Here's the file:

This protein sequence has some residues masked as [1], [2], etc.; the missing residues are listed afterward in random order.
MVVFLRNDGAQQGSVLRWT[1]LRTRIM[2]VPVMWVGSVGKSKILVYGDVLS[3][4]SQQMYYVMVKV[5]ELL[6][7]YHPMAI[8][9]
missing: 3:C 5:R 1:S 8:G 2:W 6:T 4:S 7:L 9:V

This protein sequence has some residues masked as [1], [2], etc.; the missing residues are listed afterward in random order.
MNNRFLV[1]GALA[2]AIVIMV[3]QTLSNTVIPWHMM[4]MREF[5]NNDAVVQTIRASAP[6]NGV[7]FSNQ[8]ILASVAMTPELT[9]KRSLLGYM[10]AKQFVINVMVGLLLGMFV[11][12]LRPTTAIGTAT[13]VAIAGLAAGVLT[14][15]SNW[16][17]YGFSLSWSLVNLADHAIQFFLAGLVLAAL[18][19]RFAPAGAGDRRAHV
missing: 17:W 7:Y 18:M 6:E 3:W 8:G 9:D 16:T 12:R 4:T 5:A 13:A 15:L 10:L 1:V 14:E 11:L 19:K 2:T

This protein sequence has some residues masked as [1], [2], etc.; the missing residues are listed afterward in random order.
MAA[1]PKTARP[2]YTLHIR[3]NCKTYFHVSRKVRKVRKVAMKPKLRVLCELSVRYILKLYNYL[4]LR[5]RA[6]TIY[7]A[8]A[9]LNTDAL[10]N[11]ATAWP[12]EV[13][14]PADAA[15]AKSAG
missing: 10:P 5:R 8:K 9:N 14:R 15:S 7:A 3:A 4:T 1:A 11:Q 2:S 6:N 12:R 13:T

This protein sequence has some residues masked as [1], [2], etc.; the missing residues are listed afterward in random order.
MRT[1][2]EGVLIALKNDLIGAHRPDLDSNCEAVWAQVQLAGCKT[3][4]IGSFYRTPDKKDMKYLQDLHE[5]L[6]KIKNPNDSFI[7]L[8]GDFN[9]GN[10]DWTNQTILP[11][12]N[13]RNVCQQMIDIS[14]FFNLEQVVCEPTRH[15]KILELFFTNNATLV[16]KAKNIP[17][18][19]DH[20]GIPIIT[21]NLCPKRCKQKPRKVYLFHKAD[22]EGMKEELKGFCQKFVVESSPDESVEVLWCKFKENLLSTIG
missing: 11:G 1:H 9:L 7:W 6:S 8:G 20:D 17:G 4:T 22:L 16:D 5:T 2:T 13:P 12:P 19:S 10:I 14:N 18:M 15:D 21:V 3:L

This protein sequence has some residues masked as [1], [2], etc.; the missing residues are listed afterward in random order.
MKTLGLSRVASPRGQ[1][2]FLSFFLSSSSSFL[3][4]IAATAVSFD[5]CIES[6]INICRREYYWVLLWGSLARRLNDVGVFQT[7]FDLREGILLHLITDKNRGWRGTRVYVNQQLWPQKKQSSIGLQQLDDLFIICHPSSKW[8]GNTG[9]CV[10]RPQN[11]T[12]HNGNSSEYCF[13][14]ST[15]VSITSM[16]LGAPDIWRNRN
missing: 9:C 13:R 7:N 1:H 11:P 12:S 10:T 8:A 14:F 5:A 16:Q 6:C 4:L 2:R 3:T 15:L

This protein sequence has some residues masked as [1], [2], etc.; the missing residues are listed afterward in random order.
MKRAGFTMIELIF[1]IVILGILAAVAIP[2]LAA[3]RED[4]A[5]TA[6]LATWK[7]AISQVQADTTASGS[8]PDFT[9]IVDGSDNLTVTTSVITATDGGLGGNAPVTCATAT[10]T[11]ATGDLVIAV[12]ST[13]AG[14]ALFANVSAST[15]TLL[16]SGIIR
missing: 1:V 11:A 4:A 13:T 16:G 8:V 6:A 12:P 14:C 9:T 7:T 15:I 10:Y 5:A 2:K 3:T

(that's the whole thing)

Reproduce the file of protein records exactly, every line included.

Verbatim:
This protein sequence has some residues masked as [1], [2], etc.; the missing residues are listed afterward in random order.
MVVFLRNDGAQQGSVLRWT[1]LRTRIM[2]VPVMWVGSVGKSKILVYGDVLS[3][4]SQQMYYVMVKV[5]ELL[6][7]YHPMAI[8][9]
missing: 3:C 5:R 1:S 8:G 2:W 6:T 4:S 7:L 9:V

This protein sequence has some residues masked as [1], [2], etc.; the missing residues are listed afterward in random order.
MNNRFLV[1]GALA[2]AIVIMV[3]QTLSNTVIPWHMM[4]MREF[5]NNDAVVQTIRASAP[6]NGV[7]FSNQ[8]ILASVAMTPELT[9]KRSLLGYM[10]AKQFVINVMVGLLLGMFV[11][12]LRPTTAIGTAT[13]VAIAGLAAGVLT[14][15]SNW[16][17]YGFSLSWSLVNLADHAIQFFLAGLVLAAL[18][19]RFAPAGAGDRRAHV
missing: 17:W 7:Y 18:M 6:E 3:W 8:G 9:D 16:T 12:R 4:T 5:A 13:A 15:L 10:L 1:V 14:E 11:L 19:K 2:T

This protein sequence has some residues masked as [1], [2], etc.; the missing residues are listed afterward in random order.
MAA[1]PKTARP[2]YTLHIR[3]NCKTYFHVSRKVRKVRKVAMKPKLRVLCELSVRYILKLYNYL[4]LR[5]RA[6]TIY[7]A[8]A[9]LNTDAL[10]N[11]ATAWP[12]EV[13][14]PADAA[15]AKSAG
missing: 10:P 5:R 8:K 9:N 14:R 15:S 7:A 3:A 4:T 1:A 11:Q 2:S 6:N 12:R 13:T

This protein sequence has some residues masked as [1], [2], etc.; the missing residues are listed afterward in random order.
MRT[1][2]EGVLIALKNDLIGAHRPDLDSNCEAVWAQVQLAGCKT[3][4]IGSFYRTPDKKDMKYLQDLHE[5]L[6]KIKNPNDSFI[7]L[8]GDFN[9]GN[10]DWTNQTILP[11][12]N[13]RNVCQQMIDIS[14]FFNLEQVVCEPTRH[15]KILELFFTNNATLV[16]KAKNIP[17][18][19]DH[20]GIPIIT[21]NLCPKRCKQKPRKVYLFHKAD[22]EGMKEELKGFCQKFVVESSPDESVEVLWCKFKENLLSTIG
missing: 11:G 1:H 9:L 7:W 6:S 8:G 20:D 17:G 4:T 22:L 16:D 5:T 2:T 13:P 12:P 19:S 10:I 14:N 18:M 15:D 21:V 3:L

This protein sequence has some residues masked as [1], [2], etc.; the missing residues are listed afterward in random order.
MKTLGLSRVASPRGQ[1][2]FLSFFLSSSSSFL[3][4]IAATAVSFD[5]CIES[6]INICRREYYWVLLWGSLARRLNDVGVFQT[7]FDLREGILLHLITDKNRGWRGTRVYVNQQLWPQKKQSSIGLQQLDDLFIICHPSSKW[8]GNTG[9]CV[10]RPQN[11]T[12]HNGNSSEYCF[13][14]ST[15]VSITSM[16]LGAPDIWRNRN
missing: 9:C 13:R 7:N 1:H 11:P 12:S 10:T 8:A 14:F 5:A 16:Q 6:C 4:L 2:R 3:T 15:L

This protein sequence has some residues masked as [1], [2], etc.; the missing residues are listed afterward in random order.
MKRAGFTMIELIF[1]IVILGILAAVAIP[2]LAA[3]RED[4]A[5]TA[6]LATWK[7]AISQVQADTTASGS[8]PDFT[9]IVDGSDNLTVTTSVITATDGGLGGNAPVTCATAT[10]T[11]ATGDLVIAV[12]ST[13]AG[14]ALFANVSAST[15]TLL[16]SGIIR
missing: 1:V 11:A 4:A 13:T 16:G 8:V 6:A 12:P 14:C 9:T 7:T 15:I 10:Y 5:A 2:K 3:T